Table 1. Effectors of well-characterized biotrophic and hemibiotrophic plant pathogenic fungia and oomycetes that have been cloned and studied to date (Excludes toxins).
In this review we focus on effector molecules of biotrophic and hemibiotrophic fungi, taking a close look at the mechanisms involved in release and uptake of effector molecules by the fungi and plant cells, respectively. We place emphasis on how effectors were discovered, and difficulties associated with determining the effector repertoire. We then discuss the role of specific effectors found in biotrophic and hemibiotrophic fungi and look at how new technology for generating direct mutations may provide a new avenue for elucidating the function of fungal effector proteins.
Effector Delivery Mechanisms of Fungal Pathogens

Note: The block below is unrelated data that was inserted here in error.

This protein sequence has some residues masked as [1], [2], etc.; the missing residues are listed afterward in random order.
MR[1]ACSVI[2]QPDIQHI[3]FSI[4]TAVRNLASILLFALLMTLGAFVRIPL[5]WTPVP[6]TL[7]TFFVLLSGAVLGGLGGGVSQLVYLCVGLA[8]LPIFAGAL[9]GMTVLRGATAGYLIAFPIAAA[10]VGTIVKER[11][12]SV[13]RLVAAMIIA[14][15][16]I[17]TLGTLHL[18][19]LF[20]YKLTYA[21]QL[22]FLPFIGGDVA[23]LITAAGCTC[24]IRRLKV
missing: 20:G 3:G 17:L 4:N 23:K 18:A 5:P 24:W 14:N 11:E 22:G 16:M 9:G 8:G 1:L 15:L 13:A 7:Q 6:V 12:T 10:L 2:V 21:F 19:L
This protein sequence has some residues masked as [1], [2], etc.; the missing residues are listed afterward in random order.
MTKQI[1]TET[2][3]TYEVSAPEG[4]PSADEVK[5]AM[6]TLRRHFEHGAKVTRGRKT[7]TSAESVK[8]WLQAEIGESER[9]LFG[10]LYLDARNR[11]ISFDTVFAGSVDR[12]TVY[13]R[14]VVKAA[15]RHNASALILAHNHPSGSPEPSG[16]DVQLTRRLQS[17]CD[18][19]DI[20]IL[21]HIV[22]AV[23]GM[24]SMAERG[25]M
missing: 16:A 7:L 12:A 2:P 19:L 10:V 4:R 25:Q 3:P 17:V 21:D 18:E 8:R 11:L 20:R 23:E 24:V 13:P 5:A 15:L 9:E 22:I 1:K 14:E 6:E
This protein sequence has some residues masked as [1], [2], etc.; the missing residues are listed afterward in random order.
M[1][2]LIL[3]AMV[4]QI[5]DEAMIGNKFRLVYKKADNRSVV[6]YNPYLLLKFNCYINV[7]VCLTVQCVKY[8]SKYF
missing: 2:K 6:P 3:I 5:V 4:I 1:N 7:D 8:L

Effectors can be defined as molecules that alter host cell structure and function, facilitating infection (virulence factors or toxins) and/or triggering defense responses (avirulence factors: Avr). These proteins can be grouped into two classes based on their target sites in the host plant (Kamoun, 2006, 2007). Apoplastic effectors are secreted into the plant apoplast, where they interact with extracellular targets and surface receptors, whereas cytoplasmic effectors are translocated inside the plant cell (Djamei et al., 2011; Dong et al., 2011; Yaeno et al., 2011; Park et al., 2012). Regardless of the effector type, efficient delivery of effectors to the plant is required for the infection process. Since pathogenic fungi have developed distinct lifestyles, they have also established diverse effector delivery systems upon infection. Biotrophic and hemibiotrophic fungal pathogens feed and live on living host cells, and secrete effectors that are targeted for the host apoplast or cytoplasm using specialized infection structures such as appressoria or haustoria (Kemen et al., 2005; Catanzariti et al., 2006; Rafiqi et al., 2010;Koeck et al., 2011; Petre and Kamoun, 2014). Obligate biotrophs such as rust fungi or powdery mildew fungi are only capable of propagating on living host tissue. After penetration of the epidermal cell wall, a lobed haustorium develops within the meshophyll (Manners and Gay, 1983; Mackie et al., 1991; Harrison, 1998). The haustorium is completely surrounded by a membrane termed the extrahaustorial membrane, which appears to be an invagination of the plant plasma membrane (Garnica et al., 2014). Interestingly, the biotroph Ustilago maydis does not establish bulbous feeding structures similar to the haustoria-forming rust fungi. During penetration, the host plasma membrane invaginates and completely encloses the intracellular hyphae, establishing an extensive area of interaction where the exchange of molecules between the fungus and host occurs (Djamei and Kahmann, 2012; Lo Presti et al., 2015). Hemibiotrophic pathogens utilize a biotrophic phase early in the infection process followed by a necrotrophic phase killing host cells to complete their lifecycle. For the hemibiotrophic pathogen, Magnaporthe oryzae, two discrete secretion systems for delivery of apoplastic and cytoplasmic effectors are utilized (Giraldo et al., 2013). For cytoplasmic effector delivery, these proteins appear to accumulate in the biotrophic interface complex (BIC) near the tip of the first bulbous cell formed after host cell penetration. Apoplastic effectors, on the other hand, are not associated with BIC, and once secreted they are dispersed in the extracellular space between the fungal cell wall and the extra-invasive-hyphal membrane (Giraldo et al., 2013; Zhang and Xu, 2014). There have been no studies to elucidate effector delivery strategies employed by the pathogen Leptosphaeria maculans, a hemibiotroph that causes disease in Brassica plant species. However, one might speculate that it uses a mechanism similar to that of M. oryzae, where some of the cytoplasmic Avr effectors accumulate at the BIC. One particular review suggested that L. maculans was an apoplastic pathogen and unlike BIC-forming hemibiotrophs, it triggers a slower defense response where maximum expression of the effectors does not occur until after an initial endophytic growth phase (Stotz et al., 2014).